Repair or Replace: The Decision-Making Process

aerial view of two electric motorsElectric motors represent an essential aspect of many thriving industries in today’s market. They keep companies running smoothly and can provide years of efficient and effective performance. But no matter how well you maintain your motor, there will come a time when regular usage leads to wear and tear that may leave you asking, “Do I need to repair or replace my motor?

When an electric motor fails, the first instinct of a company is often to do whatever it takes to revive business functions. After all, an hour of downtime can translate into thousands of dollars in lost productivity and revenue. But the decision-making process for whether to repair or replace your motor can be extremely complicated. You need to ensure that you’re making the decision that best serves your company in the long-term.

Here, we’ll look at the main stages of the decision-making process to help you make an informed choice about your motor.

Is the Motor Still Suitable for the Application?

Motors can suffer from breakdowns for a multitude of reasons. In some cases, a situational element on your production floor could lead to a malfunction that disrupts the productivity of your motor. In other cases, excessive wear and tear over time can cause elements of the motor to break and degrade.

But if your motor has failed for any reason, now may be the perfect time to assess how suitable it is for your chosen application. The current failure may indicate that you have application issues you didn’t recognize early, such as a higher-than-usual radial load on the bearings and shaft. Examining why a failure happened and figuring out whether your motor is still suitable for the application at hand can prevent you from wasting money on a repair that’s likely to give way to another failure in the near future.

What Is the Condition of the Stator Core and Rotor?

Rotor damage and stator core damage in an electric motor can vary from melted end rings to broken bearings. In the event of a catastrophic failure, the damage to the internal elements of your motor may be so severe that it’s difficult to determine the root cause of the problem.

While it’s possible to repair some damage economically, bars that have lifted from their slots or have broken components could require re-barring. If your motor is small, then re-barring is unlikely to be a cost-effective solution to your problems. Examining the rotor or stator core of your motor will usually help you ascertain whether the cost of repair is greater than the cost of replacing the motor.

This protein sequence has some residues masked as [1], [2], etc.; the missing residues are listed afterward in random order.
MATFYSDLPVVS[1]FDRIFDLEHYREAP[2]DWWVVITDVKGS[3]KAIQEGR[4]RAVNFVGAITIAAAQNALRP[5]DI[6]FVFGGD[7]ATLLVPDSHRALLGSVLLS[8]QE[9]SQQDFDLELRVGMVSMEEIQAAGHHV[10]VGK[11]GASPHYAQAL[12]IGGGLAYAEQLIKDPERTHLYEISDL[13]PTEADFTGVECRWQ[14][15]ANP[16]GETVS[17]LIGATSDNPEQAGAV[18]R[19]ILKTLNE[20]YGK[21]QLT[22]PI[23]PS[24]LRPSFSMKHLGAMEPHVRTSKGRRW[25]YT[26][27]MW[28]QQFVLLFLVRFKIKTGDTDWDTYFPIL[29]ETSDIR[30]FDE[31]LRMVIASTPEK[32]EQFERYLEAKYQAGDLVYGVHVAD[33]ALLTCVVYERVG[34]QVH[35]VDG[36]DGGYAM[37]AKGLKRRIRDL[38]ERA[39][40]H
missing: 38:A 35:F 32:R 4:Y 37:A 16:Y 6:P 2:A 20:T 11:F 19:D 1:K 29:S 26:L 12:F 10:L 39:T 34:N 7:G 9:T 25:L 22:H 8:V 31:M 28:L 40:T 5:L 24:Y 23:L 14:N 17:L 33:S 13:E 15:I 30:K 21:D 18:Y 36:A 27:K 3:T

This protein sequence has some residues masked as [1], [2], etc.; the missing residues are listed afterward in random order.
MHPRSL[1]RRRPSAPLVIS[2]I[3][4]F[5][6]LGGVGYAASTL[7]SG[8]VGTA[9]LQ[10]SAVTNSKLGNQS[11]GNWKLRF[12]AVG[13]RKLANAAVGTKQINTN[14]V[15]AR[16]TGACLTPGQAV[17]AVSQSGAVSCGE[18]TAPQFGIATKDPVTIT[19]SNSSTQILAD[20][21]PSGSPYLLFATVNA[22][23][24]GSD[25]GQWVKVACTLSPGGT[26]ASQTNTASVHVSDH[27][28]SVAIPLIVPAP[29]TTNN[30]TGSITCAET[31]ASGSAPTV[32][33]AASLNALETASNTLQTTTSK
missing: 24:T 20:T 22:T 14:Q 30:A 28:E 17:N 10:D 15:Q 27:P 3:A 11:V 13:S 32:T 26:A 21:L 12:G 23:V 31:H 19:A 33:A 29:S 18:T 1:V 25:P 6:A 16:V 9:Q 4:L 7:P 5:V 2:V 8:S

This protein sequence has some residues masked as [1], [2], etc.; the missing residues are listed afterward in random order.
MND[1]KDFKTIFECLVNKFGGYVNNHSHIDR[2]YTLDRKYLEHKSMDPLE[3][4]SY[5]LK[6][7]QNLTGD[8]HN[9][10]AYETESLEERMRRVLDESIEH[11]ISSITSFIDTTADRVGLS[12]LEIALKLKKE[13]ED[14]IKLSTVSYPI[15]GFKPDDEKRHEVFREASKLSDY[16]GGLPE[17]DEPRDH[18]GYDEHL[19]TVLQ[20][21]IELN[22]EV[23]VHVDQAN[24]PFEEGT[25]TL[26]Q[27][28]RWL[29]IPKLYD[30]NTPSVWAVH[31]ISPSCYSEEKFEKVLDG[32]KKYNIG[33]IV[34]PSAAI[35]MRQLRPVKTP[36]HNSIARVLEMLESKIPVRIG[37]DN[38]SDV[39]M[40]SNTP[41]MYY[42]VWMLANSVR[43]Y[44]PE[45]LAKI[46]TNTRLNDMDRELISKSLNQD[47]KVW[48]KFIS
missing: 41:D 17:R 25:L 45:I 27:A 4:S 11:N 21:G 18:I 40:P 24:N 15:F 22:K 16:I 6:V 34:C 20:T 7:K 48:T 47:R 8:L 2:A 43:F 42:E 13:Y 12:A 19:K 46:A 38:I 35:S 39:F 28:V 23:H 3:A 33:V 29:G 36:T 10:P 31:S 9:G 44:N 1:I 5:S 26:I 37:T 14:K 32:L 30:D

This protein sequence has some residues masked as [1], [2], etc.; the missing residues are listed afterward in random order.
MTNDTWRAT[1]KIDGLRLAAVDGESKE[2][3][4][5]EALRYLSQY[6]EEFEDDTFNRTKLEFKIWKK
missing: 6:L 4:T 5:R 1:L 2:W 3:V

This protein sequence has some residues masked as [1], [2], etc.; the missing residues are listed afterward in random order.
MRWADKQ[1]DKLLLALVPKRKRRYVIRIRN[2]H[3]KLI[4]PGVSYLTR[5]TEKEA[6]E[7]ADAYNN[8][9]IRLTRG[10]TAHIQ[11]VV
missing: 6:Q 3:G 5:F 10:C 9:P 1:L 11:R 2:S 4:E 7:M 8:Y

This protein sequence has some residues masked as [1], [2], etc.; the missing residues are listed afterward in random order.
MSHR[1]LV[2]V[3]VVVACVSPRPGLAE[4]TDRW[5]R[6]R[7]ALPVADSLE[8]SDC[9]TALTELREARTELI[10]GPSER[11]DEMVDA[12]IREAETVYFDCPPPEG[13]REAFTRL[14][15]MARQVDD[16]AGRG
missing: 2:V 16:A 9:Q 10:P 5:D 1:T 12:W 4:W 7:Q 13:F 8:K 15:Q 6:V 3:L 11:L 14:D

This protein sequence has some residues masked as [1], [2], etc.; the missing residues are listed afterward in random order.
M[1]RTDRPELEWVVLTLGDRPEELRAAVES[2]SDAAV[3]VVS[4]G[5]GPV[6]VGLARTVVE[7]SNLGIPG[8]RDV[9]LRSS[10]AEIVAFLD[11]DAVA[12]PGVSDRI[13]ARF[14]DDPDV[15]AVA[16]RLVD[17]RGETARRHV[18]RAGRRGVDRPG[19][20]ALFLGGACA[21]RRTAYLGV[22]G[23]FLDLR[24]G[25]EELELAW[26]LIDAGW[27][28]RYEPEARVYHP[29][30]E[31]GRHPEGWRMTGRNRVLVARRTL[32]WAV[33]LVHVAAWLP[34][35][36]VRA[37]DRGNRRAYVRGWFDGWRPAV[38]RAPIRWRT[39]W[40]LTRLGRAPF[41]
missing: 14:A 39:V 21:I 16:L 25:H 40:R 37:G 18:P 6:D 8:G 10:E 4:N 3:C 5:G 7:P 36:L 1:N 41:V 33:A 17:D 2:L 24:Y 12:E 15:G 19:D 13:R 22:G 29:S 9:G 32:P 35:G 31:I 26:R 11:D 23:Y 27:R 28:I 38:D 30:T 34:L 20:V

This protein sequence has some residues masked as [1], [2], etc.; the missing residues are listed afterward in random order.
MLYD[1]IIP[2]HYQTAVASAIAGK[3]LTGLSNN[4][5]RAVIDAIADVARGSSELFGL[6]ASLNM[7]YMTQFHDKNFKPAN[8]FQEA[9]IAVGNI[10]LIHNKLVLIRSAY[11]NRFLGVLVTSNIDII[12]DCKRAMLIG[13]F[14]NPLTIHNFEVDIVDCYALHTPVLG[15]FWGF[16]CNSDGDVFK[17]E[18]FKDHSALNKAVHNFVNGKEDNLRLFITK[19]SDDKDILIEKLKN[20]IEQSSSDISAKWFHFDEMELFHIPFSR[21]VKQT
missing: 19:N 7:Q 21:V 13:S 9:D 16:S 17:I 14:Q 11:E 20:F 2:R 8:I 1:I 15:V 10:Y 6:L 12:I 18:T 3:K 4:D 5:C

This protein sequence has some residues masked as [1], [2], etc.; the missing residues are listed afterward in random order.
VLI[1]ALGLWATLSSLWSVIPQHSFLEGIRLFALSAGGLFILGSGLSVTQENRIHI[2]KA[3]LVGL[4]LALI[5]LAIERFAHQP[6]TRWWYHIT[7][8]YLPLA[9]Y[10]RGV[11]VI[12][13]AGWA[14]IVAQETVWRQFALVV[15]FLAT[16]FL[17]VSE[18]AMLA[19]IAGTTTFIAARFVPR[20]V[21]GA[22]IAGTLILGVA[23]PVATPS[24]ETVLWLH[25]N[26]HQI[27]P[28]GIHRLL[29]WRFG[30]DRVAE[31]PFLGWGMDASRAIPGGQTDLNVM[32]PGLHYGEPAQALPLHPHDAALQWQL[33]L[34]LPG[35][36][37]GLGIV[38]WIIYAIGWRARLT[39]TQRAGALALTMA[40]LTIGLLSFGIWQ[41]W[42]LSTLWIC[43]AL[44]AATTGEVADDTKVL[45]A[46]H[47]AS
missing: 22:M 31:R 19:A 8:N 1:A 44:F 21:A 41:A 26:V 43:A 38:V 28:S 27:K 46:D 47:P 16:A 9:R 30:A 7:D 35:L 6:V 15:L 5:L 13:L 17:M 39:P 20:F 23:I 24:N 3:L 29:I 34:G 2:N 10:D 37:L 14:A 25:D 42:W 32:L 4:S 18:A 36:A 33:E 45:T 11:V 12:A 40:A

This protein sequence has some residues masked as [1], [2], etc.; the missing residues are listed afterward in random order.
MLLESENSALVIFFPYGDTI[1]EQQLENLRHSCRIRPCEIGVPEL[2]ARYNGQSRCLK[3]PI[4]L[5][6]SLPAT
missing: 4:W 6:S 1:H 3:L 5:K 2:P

It may help to speak with a professional when it comes to calculating exactly how much repairs for a catastrophic failure might cost. Experts can sometimes cost effectively repair motor issues, even if a problem appears to be severe.

Efficiency Before and After Repair

During the last 20 years, new factors have emerged which can impact your decision to repair or replace a motor. One of those new factors is energy efficiency. Energy-efficient motors are included in the Energy Policy Act or EPAct.

If your motor is part of the EPAct policy or a NEMA premium motor, any repair should ultimately maintain the original efficiency of the motor. Generally, most energy-efficient motors have more materials to work with than older products. For instance, an energy-efficient motor may have more conductive material than an equally-sized motor that doesn’t meet the EPAct definition. This means that rewinding or repairing to the ANSI AR100 standard will assure the motor efficiency has been maintained.

Budgetary Restraints and Costs

Energy efficiency also introduces the concept of ROI to the question of repairing versus replacement. For example, if your motor isn’t a NEMA premium model or an EPAct-approved solution, you may find that switching to an environmentally-efficient option is more cost effective in the long-run.

One of the most important elements to keep in mind during the decision-making process is the availability of funds for replacing a motor. When thinking about repair or replacement, it’s important to consider not only the immediate cost of your choice, but also the long-term impact that it could have on your business. Contact us for advice on this analysis – we offer both repair or replacement services – and we will provide experience and information to assist in your decision.

Repair or Replace: The Decision-Making Process was last modified: July 20th, 2017 by admin

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Jerry is the owner of Sloan Electromechanical and is active in all aspects of the company. He is passionate about doing the work RIGHT and proposing the best product solution, hence the Sloan team is focused on aligning company values with client values. Please post your questions or comments and Jerry will respond. For a faster or confidential response, please contact Jerry directly 619-515-9691 or LinkedIn
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